What are your Expecting Parent Circles. What is the Centering Model?
Our Expecting Parent Circles are inspired by the Centering Model. Centering is facilitated, group/peer to peer learning with a focus on empowerment and community being used in many midwifery and obstetric practices.
We meet as a group, twice a month, to discuss everything pregnancy- the joys, the concerns, the planning, the choices, and the evidence. Parents get to learn from each other as well as our knowledgeable doulas and guest speakers.
For more information about Centering visit the Centering Pregnancy website.
WHAT IS A BIRTH DOULA? WHAT DO YOU DO?
Here’s the short answer: A birth doula is a person trained and experienced in childbirth who provides continuous physical, emotional and informational support to the mother before, during and just after childbirth. (1)
Here’s a better answer: We’re your birth concierge- we’ve been through many births and understand the path. We can stand by your side for your entire birth, guide your partner and support you as you make decisions. We give our heart and soul to YOUR birth and supporting your preferences as much as possible. If your path changes we roll with it and offer suggestions to keep you as close to your preferences as possible.
We make sure you’re eating, your partner is resting & eating and participating as much as s/he and you desire. We build a team with your care providers, offer cool wash clothes, position changes for comfort, anticipate all of your needs and ENCOURAGE you!
Read this if you want insight to our hearts and souls :http://childbirthcollective.wordpress.com/2013/05/17/the-doula-as-witness/
I want an epidural/elective cesarean. Do I still need a doula? What can you do for me?
YES! Good for you, you’ve given thought to what your preferences are. Doulas support your decisions, walk through your process and motivation for your decisions so we understand and make sure you have all of the current information. Then, we help make that happen.
Even with pain medication and cesarean births doulas have much that we can provide. You still will need comfort measures, information and emotional support. Your partner will still need all of these things.
If you’re planning a cesarean birth we can guide you through gentle cesarean choices to make sure you get elements like immediate skin to skin and breastfeeding, music, aromatherapy etc.
Will a doula make my partner feel unnecessary?
No, a doula is supportive to both the mother and her partner, and plays a crucial role in helping her partner become involved in the birth to the extent he/she feels comfortable. Having a doula helps take pressure off the partner and gives that person a break if needed.
Where does the word “doula” come from?
The word “doula” comes from ancient Greek, meaning “Woman’s servant.” Throughout history and in much of the world today, a cadre of women support a woman through labor and birth, giving back rubs and providing continuous emotional support. Like their historical counterparts, DONA International birth doulas know how to help a woman in labor feel better. However, today’s doulas are much more diverse than their predecessors. DONA International membership includes men and women from a wide range of ages and cultural backgrounds. (1)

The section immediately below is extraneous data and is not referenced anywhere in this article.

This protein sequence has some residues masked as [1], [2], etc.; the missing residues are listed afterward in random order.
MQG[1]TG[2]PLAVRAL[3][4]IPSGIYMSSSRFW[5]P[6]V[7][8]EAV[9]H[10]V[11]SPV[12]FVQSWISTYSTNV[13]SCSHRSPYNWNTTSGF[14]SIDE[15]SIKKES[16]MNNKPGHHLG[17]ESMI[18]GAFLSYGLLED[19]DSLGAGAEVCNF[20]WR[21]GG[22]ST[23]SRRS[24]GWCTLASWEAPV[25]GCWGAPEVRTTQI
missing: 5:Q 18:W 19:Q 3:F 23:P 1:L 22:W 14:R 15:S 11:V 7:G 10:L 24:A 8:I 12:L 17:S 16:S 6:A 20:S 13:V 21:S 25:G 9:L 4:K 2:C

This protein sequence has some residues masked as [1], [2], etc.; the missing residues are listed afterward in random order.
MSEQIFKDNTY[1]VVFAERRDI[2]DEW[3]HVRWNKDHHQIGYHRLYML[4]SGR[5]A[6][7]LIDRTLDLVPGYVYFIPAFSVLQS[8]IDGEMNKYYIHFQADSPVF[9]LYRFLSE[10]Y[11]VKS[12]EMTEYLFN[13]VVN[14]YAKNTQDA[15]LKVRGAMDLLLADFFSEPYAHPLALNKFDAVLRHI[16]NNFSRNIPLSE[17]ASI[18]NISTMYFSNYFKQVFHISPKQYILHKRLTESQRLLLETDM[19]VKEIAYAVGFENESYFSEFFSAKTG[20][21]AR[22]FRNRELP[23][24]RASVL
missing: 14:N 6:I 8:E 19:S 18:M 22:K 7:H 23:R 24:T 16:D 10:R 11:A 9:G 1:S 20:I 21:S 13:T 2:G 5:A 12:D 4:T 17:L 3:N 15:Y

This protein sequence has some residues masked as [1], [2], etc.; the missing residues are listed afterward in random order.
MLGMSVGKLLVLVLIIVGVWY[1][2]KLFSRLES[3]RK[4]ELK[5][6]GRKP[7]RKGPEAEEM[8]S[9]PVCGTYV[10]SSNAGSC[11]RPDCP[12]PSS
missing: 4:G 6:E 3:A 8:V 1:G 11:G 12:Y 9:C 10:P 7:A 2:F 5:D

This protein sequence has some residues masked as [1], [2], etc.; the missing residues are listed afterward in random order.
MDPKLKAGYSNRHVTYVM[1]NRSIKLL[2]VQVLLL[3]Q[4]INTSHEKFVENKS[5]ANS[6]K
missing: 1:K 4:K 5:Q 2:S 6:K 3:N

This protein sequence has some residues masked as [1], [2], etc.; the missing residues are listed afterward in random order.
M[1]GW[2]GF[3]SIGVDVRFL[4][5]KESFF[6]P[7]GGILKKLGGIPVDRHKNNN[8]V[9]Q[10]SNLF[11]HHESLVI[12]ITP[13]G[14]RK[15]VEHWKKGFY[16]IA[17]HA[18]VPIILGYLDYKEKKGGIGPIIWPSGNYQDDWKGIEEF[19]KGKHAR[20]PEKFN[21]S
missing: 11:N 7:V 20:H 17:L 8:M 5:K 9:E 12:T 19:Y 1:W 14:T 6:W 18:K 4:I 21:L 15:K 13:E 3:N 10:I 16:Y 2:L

What effects does the presence of a doula have on birth outcomes?
The above link is the most recent meta-analysis of the research concerning doula support.
Numerous clinical studies have found that a doula’s presence at birth:
tends to result in shorter labors with fewer complications
reduces negative feelings about one’s childbirth experience
reduces the need for pitocin (a labor-inducing drug), forceps or vacuum extraction
reduces the requests for pain medication and epidurals, as well as the incidence of cesareans (1)
What effects does the presence of a doula have on the mother?
When a doula is present during and after childbirth, women report greater satisfaction with their birth experience, make more positive assessments of their babies, have fewer cesareans and requests for medical intervention, and less postpartum depression.(1)
What does that really mean? Women who have doulas tend to be happier with their births. Not necessarily because the birth itself went as “planned”, but because she and her partner were supported by someone they trusted during the entire process.
What effects do the presence of doulas have on babies?
Studies have shown that babies born with doulas present tend to have shorter hospital stays with fewer admissions to special care nurseries, breastfeed more easily and have more affectionate mothers in the postpartum period.
Also, as doulas we help encourage quiet environments and calmness in the moments after birth so you, partner and baby can enjoy each other and start life off as stress free as possible